C.I. Holdings Bhd (CIH), a consumer edible oil company whose share price peaked to all-time high two days ago, is looking forward to higher earnings as it plans to double its monthly export volume in one to two years via its recent RM8.25mil purchase of a 60% stake in Palmtop Vegeoil Products Sdn Bhd.
Group managing director cum major shareholder Datuk Johari Abdul Ghani (pic) says the strategic advantage of acquiring Palmtop hinges on its under-utilised capacity with huge international market connections for consumer-packed edible oil but its growth is crimped by the lack of working capital.
“This is because refined palm oil, which is the raw material for the on-the-shelf exported consumer goods, needs a high amount of working capital due to its short term credit or mainly cash transaction.
“Thus, Palmtop is doing 300 containers a month on average now on original equipment manufacturer (OEM) basis with 2,000 a month containers manufacturing capacity in Pasir Gudang,” he tells StarBizWeek.
CIH, via its wholly-owned subsidiary, Continental Resources Sdn Bhd (CRSB), produces an average of 800 containers a month of about 10,000 tonnes of consumer-packed edible oil in cans, tins, bottles and plastic drums mainly for the export market. This is done at its existing facility in Port Klang that is reaching its maximum capacity of about 85%. Johari says orders had to be turned down sometimes due to capacity constraint.
However, CIH has another Port Klang plant to be operational in July that will add more organic capacity up to 2,000 containers a month.
He says CIH focuses on the export market instead of the local market as the latter is governed by a quota which only grants CIH about 500 tonnes a month
Johari, who is also Tititiwangsa MP, says that with Palmtop in the group, CIH will have a combined capacity of 4,000 containers a month.
“Furthermore, the location of Palmtop in Pasir Gudang that utilises Johor Port will complement our operations in Port Klang as some destinations are cheaper to be exported via Johor Port and vice versa,” he says.
Johari who holds a more than 32% stake in CIH via Jag Capital Holdings Sdn Bhd, says Palmtop also offers intrinsic value via its experienced directors cum major shareholders.
“Sukumaran is a sales and marketing industry expert leading several key companies in the edible oil industry which includes a stint with Singapore-based giant, Saber Pvt Ltd.
“His international connections is quite impressive and we expect to bank on that to further expand our export to more than 100 countries from the current 48 spreading across Asia, the Middle East and Africa,” he says.
Sukumaran’s business partner in Palmtop, Datuk Tan Fok Wah, is bringing his operations and technical expertise to the CIH group in designing and configuring packaging as well as filing lines.
As for the acquisition details, Palmtop’s RM8.25mil price tag for a 60% stake or 8.25 million new shares of RM1 each will be funded via internally generated funds, says the company which had cash RM65.2mil as of March 31.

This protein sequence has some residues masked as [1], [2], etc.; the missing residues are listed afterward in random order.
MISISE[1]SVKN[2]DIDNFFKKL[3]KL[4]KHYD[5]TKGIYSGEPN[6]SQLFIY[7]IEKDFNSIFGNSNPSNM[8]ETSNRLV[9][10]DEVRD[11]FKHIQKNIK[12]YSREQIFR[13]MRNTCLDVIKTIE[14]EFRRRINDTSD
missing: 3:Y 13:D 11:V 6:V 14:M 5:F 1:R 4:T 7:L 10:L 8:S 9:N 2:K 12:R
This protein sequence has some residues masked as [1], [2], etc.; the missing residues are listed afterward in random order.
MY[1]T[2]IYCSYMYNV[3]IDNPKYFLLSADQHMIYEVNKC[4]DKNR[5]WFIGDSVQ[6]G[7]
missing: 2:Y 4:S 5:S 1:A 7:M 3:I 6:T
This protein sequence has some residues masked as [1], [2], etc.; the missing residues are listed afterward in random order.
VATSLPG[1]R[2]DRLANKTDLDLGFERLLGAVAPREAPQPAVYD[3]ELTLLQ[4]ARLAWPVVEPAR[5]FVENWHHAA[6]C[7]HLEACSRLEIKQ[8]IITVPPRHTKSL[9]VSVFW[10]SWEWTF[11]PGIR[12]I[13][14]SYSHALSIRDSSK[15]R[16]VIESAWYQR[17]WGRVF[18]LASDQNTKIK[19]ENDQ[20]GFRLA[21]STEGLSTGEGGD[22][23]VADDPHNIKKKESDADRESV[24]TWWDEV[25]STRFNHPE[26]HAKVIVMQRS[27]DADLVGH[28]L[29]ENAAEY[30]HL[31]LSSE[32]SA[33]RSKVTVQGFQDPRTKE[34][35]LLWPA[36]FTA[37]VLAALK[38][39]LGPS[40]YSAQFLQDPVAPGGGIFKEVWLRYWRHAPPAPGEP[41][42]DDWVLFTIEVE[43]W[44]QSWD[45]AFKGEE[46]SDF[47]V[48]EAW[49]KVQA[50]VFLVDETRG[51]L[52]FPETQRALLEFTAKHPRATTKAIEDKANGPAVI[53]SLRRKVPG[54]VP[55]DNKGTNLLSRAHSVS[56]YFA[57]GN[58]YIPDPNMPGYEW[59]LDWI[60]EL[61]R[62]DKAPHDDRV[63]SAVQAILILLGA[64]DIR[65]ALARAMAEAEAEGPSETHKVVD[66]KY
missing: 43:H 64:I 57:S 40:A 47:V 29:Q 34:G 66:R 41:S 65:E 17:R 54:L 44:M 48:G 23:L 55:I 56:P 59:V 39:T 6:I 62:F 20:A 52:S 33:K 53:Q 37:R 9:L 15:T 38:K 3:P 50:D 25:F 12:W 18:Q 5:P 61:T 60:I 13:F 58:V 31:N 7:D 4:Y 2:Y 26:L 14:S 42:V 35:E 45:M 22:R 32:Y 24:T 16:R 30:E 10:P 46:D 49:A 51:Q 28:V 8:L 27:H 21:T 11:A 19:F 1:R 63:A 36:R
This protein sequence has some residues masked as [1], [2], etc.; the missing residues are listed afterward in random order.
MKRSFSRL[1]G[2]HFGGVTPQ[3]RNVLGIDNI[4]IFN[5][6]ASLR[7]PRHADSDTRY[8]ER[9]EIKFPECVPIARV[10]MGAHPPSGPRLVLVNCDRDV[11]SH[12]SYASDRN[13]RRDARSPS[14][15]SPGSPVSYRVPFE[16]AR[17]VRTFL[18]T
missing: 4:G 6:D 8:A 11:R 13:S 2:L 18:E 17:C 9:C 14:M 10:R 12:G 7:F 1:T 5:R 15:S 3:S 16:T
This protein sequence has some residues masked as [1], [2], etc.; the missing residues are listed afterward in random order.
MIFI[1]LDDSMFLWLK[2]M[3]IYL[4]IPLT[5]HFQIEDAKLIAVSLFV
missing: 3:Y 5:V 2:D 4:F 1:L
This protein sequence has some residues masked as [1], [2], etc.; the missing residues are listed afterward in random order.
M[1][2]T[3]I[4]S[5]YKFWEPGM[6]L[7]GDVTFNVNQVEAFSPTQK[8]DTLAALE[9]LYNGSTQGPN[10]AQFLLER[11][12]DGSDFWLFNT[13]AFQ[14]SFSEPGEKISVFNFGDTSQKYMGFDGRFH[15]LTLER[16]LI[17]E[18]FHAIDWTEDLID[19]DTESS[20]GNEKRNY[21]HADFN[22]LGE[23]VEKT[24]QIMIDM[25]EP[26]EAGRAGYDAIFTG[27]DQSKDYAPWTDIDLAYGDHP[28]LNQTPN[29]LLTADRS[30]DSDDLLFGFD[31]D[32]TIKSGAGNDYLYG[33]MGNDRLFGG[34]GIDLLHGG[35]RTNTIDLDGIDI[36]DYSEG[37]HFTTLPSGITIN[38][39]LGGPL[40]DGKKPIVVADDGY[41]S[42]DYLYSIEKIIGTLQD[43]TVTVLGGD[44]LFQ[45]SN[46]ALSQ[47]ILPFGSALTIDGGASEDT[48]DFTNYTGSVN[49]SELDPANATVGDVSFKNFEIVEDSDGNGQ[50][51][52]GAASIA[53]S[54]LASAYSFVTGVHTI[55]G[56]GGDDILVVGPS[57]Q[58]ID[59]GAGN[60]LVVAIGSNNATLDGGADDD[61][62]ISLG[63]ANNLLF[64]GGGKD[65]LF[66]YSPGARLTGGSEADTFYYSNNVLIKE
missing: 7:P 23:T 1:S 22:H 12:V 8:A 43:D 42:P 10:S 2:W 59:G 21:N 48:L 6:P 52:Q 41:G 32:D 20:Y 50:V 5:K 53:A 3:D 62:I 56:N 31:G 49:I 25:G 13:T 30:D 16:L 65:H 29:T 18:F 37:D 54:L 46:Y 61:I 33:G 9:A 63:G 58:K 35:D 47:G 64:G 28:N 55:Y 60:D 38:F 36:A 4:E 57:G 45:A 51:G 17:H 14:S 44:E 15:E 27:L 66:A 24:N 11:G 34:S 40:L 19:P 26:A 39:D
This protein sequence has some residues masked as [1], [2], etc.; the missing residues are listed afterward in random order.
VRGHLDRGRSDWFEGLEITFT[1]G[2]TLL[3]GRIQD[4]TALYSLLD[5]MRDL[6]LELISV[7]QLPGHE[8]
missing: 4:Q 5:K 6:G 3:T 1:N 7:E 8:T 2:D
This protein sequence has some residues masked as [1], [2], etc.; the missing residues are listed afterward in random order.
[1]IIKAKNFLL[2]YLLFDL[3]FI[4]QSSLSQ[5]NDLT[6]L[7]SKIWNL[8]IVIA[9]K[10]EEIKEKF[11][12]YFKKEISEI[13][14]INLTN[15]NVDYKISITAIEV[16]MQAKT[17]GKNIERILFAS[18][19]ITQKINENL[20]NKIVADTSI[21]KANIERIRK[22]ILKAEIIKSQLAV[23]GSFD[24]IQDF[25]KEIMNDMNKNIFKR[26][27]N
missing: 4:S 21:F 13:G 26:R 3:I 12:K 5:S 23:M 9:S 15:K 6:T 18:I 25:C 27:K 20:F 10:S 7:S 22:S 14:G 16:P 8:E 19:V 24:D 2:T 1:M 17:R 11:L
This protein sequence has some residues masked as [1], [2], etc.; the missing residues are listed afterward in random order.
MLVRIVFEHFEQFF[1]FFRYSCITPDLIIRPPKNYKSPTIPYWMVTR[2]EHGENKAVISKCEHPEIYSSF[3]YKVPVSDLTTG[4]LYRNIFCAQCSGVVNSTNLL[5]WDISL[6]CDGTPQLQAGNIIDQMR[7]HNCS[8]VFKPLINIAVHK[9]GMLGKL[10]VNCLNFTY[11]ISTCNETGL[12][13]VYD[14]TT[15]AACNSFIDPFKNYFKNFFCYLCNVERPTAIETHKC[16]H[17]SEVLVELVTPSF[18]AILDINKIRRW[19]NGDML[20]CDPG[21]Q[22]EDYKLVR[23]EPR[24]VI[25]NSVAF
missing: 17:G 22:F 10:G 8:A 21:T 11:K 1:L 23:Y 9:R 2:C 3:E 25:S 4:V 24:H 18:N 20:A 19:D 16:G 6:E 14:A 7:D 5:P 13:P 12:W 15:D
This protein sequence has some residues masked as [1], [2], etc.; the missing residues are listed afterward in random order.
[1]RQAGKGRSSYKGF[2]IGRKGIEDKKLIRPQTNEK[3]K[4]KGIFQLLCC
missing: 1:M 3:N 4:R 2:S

CIH’s share price recently gained noticeable momentum to reach an all-time high of RM2.95 on Thursday. The RM465mil market capitalisation company closed the week’s trading at RM2.97, down by 2.71% or eight sen.
The counter has climbed close to 195% year-to-date, taking its current price-to-earnings ratio to slightly more than 100 times which is a double-edged sword parameters reflecting either high earnings potential or an overpriced value.
As CIH does not have projected future earnings estimates, the ultimate call is really up to the investors to look into its value.
However, it posted stellar results for nine-months ended March 31, with a net profit of RM5.3mil, from a net loss of RM1.9mil last year. This was achieved on the back of a whopping jump in revenue of RM268.7mil for the group against RM28.7mil a in 2014.
According to Johari, who is an accountant by training, as the consumer-ready edible oil business gets bigger, CIH may eventually dispose of its smaller segment in the group involved in tap and sanitary ware business.
‘‘The contribution of the segment is comparatively smaller now to edible oil. We plan to sell it off, but we not in a hurry and not in talks with anybody yet. Nevertheless, the business easily has net tangible assets of RM20mil,” he says.
The segment’s profit after tax stood at RM882,000 in financial year 2014, a decrease by 49% from the previous year. It had over 750 retails outlets then.
Historically, CIH is a “flexible” entity that is familiar with switching its core businesses via mergers and acquisition banking on Johari’s diverse experience in the corporate world ranging from quarry, Kentucky Fried Chicken to Permanis, a beverage entity and now consumer edible oil,
In 2011, CIH sold its prime asset, beverage company Permanis Sdn Bhd, to Asahi Group Holdings Ltd for RM820mil. About RM720mil or 88% of the disposal amount was distributed back to shareholders.
CIH acquired edible oil manufacturer CRSB for RM42mil.
Prior to Permanis, CIH had a 30% stake in KFC Holdings (M) Bhd (KFCH) which Johari decided to let go following the infamous board-room tussle at KFCH (Malaysia) Bhd (KFCH) around 2005.
Johari is also the chairman of UDA Holdings Bhd, a wholly-owned incorporated company under the Finance Ministry.